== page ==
Progressive cerebellar degenerative changes in the severe mental retardation syndrome caused by duplication of MECP2 and adjacent loci on Xq28.

Hdl Handle:
http://hdl.handle.net/10147/263372
Title:
Progressive cerebellar degenerative changes in the severe mental retardation syndrome caused by duplication of MECP2 and adjacent loci on Xq28.
Authors:
Reardon, William; Donoghue, Veronica; Murphy, Anne-Marie; King, Mary D; Mayne, Philip D; Horn, Nina; Birk Møller, Lisbeth
Affiliation:
Regional Hospital, Dooradoyle, Limerick, Ireland. willie.reardon@olhsc.ie
Citation:
Progressive cerebellar degenerative changes in the severe mental retardation syndrome caused by duplication of MECP2 and adjacent loci on Xq28. 2010, 169 (8):941-9 Eur. J. Pediatr.
Journal:
European journal of pediatrics
Issue Date:
Aug-2010
URI:
http://hdl.handle.net/10147/263372
DOI:
10.1007/s00431-010-1144-4
PubMed ID:
20177701
Abstract:
Localised duplications, involving the MECP2 locus, at Xq28 have been associated with a syndrome comprising X-linked mental retardation, hypotonia and recurrent infections in males. We now present neuroradiological evidence that progressive cerebellar degenerative changes may also be a consistent feature of this syndrome, emerging in the second decade of life. We report seven affected males, from three different families who, in addition to the previously described clinical findings, have a reduction in the volume of the white matter and mild dilatation of the lateral ventricles. Three of the older patients show a consistent cerebellar degenerative phenotype. Furthermore, we describe the first female affected with the disorder. The female was mildly affected and shows X-inactivation in the ratio of 70:30, demonstrating that X-inactivation cannot be exclusively relied upon to spare the female carriers from symptoms. In conclusion, there is a radiological phenotype associated with Xq28 duplication which clearly demonstrates progressive degenerative cerebellar disease as part of the syndrome.
Item Type:
Article
Language:
en
MeSH:
Atrophy; Brain; Cerebellum; Child; Child, Preschool; Chromosomes, Human, X; Disease Progression; Family; Female; Gene Duplication; Humans; Infant; Lateral Ventricles; Magnetic Resonance Imaging; Male; Mental Retardation, X-Linked; Methyl-CpG-Binding Protein 2; Pedigree; Phenotype; Sex Factors; Tomography, X-Ray Computed; X Chromosome Inactivation
ISSN:
1432-1076

Full metadata record

DC FieldValue Language
dc.contributor.authorReardon, Williamen_GB
dc.contributor.authorDonoghue, Veronicaen_GB
dc.contributor.authorMurphy, Anne-Marieen_GB
dc.contributor.authorKing, Mary Den_GB
dc.contributor.authorMayne, Philip Den_GB
dc.contributor.authorHorn, Ninaen_GB
dc.contributor.authorBirk Møller, Lisbethen_GB
dc.date.accessioned2012-12-20T11:32:15Z-
dc.date.available2012-12-20T11:32:15Z-
dc.date.issued2010-08-
dc.identifier.citationProgressive cerebellar degenerative changes in the severe mental retardation syndrome caused by duplication of MECP2 and adjacent loci on Xq28. 2010, 169 (8):941-9 Eur. J. Pediatr.en_GB
dc.identifier.issn1432-1076-
dc.identifier.pmid20177701-
dc.identifier.doi10.1007/s00431-010-1144-4-
dc.identifier.urihttp://hdl.handle.net/10147/263372-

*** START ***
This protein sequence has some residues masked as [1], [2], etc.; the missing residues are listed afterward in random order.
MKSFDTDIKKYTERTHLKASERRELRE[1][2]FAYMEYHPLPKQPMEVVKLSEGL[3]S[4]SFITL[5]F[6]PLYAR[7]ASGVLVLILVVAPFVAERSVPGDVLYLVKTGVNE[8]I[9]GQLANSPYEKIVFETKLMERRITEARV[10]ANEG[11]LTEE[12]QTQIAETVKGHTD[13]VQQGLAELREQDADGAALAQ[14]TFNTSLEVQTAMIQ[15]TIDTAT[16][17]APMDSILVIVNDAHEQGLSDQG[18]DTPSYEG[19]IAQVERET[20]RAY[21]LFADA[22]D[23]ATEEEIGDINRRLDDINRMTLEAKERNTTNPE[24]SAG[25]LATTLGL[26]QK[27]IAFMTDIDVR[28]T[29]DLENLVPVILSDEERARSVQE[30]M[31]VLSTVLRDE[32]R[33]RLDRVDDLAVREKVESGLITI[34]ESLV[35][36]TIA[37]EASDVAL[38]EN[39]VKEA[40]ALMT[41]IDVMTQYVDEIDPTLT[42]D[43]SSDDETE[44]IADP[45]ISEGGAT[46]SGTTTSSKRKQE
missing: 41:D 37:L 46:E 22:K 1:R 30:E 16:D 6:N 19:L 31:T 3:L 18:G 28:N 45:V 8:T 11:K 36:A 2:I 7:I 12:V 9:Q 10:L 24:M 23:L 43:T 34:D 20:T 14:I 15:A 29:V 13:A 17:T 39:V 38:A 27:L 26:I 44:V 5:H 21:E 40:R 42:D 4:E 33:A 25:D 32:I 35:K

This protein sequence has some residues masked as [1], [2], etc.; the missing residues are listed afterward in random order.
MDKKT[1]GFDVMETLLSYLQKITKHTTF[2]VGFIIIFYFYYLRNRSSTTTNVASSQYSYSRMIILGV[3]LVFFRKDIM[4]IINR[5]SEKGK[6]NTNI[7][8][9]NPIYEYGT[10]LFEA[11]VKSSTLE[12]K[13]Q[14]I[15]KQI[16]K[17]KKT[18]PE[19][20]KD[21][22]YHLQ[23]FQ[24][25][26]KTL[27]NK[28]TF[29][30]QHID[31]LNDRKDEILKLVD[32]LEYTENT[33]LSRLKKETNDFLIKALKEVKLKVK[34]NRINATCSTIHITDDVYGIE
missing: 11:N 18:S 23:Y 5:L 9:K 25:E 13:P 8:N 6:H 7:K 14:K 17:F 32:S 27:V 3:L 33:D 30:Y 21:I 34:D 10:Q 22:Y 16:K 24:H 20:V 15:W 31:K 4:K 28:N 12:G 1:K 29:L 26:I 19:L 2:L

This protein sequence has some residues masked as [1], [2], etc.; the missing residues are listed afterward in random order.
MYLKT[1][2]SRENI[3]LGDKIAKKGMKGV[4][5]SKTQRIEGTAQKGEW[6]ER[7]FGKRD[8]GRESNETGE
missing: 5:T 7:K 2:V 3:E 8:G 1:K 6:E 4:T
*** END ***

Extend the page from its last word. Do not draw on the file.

dc.description.abstractLocalised duplications, involving the MECP2 locus, at Xq28 have been associated with a syndrome comprising X-linked mental retardation, hypotonia and recurrent infections in males. We now present neuroradiological evidence that progressive cerebellar degenerative changes may also be a consistent feature of this syndrome, emerging in the second decade of life. We report seven affected males, from three different families who, in addition to the previously described clinical findings, have a reduction in the volume of the white matter and mild dilatation of the lateral ventricles. Three of the older patients show a consistent cerebellar degenerative phenotype. Furthermore, we describe the first female affected with the disorder. The female was mildly affected and shows X-inactivation in the ratio of 70:30, demonstrating that X-inactivation cannot be exclusively relied upon to spare the female carriers from symptoms. In conclusion, there is a radiological phenotype associated with Xq28 duplication which clearly demonstrates progressive degenerative cerebellar disease as part of the syndrome.en_GB
dc.language.isoenen
dc.rightsArchived with thanks to European journal of pediatricsen_GB
dc.subject.meshAtrophy-
dc.subject.meshBrain-
dc.subject.meshCerebellum-
dc.subject.meshChild-
dc.subject.meshChild, Preschool-
dc.subject.meshChromosomes, Human, X-
dc.subject.meshDisease Progression-
dc.subject.meshFamily-
dc.subject.meshFemale-
dc.subject.meshGene Duplication-
dc.subject.meshHumans-
dc.subject.meshInfant-
dc.subject.meshLateral Ventricles-
dc.subject.meshMagnetic Resonance Imaging-
dc.subject.meshMale-
dc.subject.meshMental Retardation, X-Linked-
dc.subject.meshMethyl-CpG-Binding Protein 2-
dc.subject.meshPedigree-
dc.subject.meshPhenotype-
dc.subject.meshSex Factors-
dc.subject.meshTomography, X-Ray Computed-
dc.subject.meshX Chromosome Inactivation-
dc.titleProgressive cerebellar degenerative changes in the severe mental retardation syndrome caused by duplication of MECP2 and adjacent loci on Xq28.en_GB
dc.typeArticleen
dc.contributor.departmentRegional Hospital, Dooradoyle, Limerick, Ireland. willie.reardon@olhsc.ieen_GB
dc.identifier.journalEuropean journal of pediatricsen_GB
dc.description.provinceMunsteren

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